Overdose with verapamil may lead to pronounced hypotension, bradycardia, and conduction system abnormalities (eg, junctional rhythm with AV dissociation and high degree AV block, including asystole). Other symptoms secondary to hypoperfusion (eg, metabolic acidosis, hyperglycemia, hyperkalemia, renal dysfunction, and convulsions) may be evident.
Treat all verapamil overdoses as serious and maintain observation for at least 48 hours (especially CALAN SR), preferably under continuous hospital care. Delayed pharmacodynamic consequences may occur with the extended-release formulation. Verapamil is known to decrease gastrointestinal transit time.
In overdose, extended-release tablets of CALAN SR have occasionally been reported to form concretions within the stomach or intestines. These concretions have not been visible on plain radiographs of the abdomen, and no medical means of gastrointestinal emptying is of proven efficacy in removing them. Endoscopy might reasonably be considered in cases of massive overdose when symptoms are unusually prolonged.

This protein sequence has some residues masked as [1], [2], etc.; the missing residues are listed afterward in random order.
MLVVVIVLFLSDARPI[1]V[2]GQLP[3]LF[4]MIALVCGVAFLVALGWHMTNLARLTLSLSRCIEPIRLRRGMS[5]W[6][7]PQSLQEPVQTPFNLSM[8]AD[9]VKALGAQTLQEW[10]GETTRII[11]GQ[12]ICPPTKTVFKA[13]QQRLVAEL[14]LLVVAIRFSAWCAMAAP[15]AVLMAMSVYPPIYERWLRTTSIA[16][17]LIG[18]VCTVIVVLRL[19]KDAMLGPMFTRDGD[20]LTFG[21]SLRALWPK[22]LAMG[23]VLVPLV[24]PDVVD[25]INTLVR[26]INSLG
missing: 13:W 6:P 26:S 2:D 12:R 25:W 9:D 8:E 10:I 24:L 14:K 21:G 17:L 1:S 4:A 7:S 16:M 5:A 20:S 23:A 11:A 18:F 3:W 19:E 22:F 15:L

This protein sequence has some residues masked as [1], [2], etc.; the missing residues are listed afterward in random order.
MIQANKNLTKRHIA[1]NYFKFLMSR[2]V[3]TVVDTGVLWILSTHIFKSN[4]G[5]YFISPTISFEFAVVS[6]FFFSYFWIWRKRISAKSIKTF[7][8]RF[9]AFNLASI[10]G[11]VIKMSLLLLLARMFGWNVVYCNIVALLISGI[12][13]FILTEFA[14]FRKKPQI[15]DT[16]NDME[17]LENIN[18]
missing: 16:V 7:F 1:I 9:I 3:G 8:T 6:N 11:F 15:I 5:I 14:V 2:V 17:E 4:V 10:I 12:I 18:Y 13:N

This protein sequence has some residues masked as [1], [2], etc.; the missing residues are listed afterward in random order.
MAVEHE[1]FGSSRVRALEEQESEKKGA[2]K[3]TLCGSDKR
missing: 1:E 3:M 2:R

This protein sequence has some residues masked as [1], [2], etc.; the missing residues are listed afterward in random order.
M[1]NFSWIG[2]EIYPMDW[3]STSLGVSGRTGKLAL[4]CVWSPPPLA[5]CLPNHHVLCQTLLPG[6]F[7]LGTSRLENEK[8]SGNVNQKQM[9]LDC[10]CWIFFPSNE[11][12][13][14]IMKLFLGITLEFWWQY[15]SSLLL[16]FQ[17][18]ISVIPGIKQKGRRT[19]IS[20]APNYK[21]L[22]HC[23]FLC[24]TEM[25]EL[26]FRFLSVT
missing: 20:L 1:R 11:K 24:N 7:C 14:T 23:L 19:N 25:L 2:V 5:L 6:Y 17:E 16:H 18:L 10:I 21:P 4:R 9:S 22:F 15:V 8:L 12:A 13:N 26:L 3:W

Treatment of overdosage should be supportive. Beta-adrenergic stimulation or parenteral administration of calcium solutions may increase calcium ion flux across the slow channel and have been used effectively in treatment of deliberate overdosage with verapamil. Continued treatment with large doses of calcium may produce a response. In a few reported cases, overdose with calcium channel blockers that was initially refractory to atropine became more responsive to this treatment when the patients received large doses (close to 1 g/hr for more than 24 hr) of calcium chloride. Verapamil cannot be removed by hemodialysis. Clinically significant hypotensive reactions or high degree AV block should be treated with vasopressor agents or cardiac pacing, respectively. Asystole should be handled by the usual measures including cardiopulmonary resuscitation.